Date of Submission
Doctor of Psychology (PsyD)
Robert A DiTomasso, PhD, ABPP, Chair, Department of Psychology
Barbara Golden, Psy. D, ABPP, Chairperson
Petra Kottsieper, PhD
Victor Lidz, PhD
This study attempted to predict mental health/substance abuse treatment initial appointment attendance, utilizing specific social, provider, institutional, medical, and psychological risk factors through the use of a logistic regression model. The initial frequency analysis revealed that only 155 individuals were ever scheduled to attend an appointment of the original data set (N=298). The majority of individuals could not be scheduled due to unavailability, disinterest, latency and other reasons. A new data set was created from individuals who were scheduled and variables were collapsed across categories to include: length of wait time to appointment, CD4 count, prescribed medications, reason for referral, and past history/ current substance abuse in the model. This study did not find any of the identified risk factors or the proposed model (c2 (6, N=155) =5.66, p= .46) to be significantly predictive of treatment attendance. However, the clinical implications of pre-treatment dropout (or never attending) in this study support the importance of a behavioral health model of treatment. The findings of this study suggest pre-treatment dropout could be decreased with integrated treatment in the primary care setting, especially for HIV/AIDS patients.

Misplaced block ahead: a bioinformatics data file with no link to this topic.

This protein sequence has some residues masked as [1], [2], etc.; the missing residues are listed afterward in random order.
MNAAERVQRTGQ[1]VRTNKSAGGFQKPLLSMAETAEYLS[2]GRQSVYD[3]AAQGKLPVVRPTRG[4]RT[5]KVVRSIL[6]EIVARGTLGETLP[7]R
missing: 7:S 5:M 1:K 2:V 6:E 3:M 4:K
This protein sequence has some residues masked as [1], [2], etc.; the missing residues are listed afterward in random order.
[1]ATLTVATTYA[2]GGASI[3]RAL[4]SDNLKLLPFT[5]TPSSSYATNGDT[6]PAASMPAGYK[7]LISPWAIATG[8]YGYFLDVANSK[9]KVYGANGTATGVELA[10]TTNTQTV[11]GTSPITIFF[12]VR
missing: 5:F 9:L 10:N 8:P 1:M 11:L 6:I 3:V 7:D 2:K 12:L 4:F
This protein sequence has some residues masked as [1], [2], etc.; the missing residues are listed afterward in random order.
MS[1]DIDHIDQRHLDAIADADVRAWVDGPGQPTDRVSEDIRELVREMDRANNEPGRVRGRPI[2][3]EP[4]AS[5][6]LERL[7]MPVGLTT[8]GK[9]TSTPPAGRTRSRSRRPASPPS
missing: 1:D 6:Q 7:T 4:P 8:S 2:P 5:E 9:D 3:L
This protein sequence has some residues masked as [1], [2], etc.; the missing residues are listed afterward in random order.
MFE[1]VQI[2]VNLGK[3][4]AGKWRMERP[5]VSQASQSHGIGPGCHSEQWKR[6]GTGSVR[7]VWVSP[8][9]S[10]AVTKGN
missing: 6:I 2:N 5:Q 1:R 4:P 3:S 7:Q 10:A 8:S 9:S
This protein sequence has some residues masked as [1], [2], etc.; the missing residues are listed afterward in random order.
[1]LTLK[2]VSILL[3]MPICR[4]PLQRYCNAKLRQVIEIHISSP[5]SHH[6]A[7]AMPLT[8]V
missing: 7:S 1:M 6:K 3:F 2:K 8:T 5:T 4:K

Amodio, Rachel D., "Predicting Initial Mental Health/Substance Abuse Treatment Attendance in HIV/AIDS Patients: An Exploration of Risk Factors" (2013). PCOM Psychology Dissertations. 267.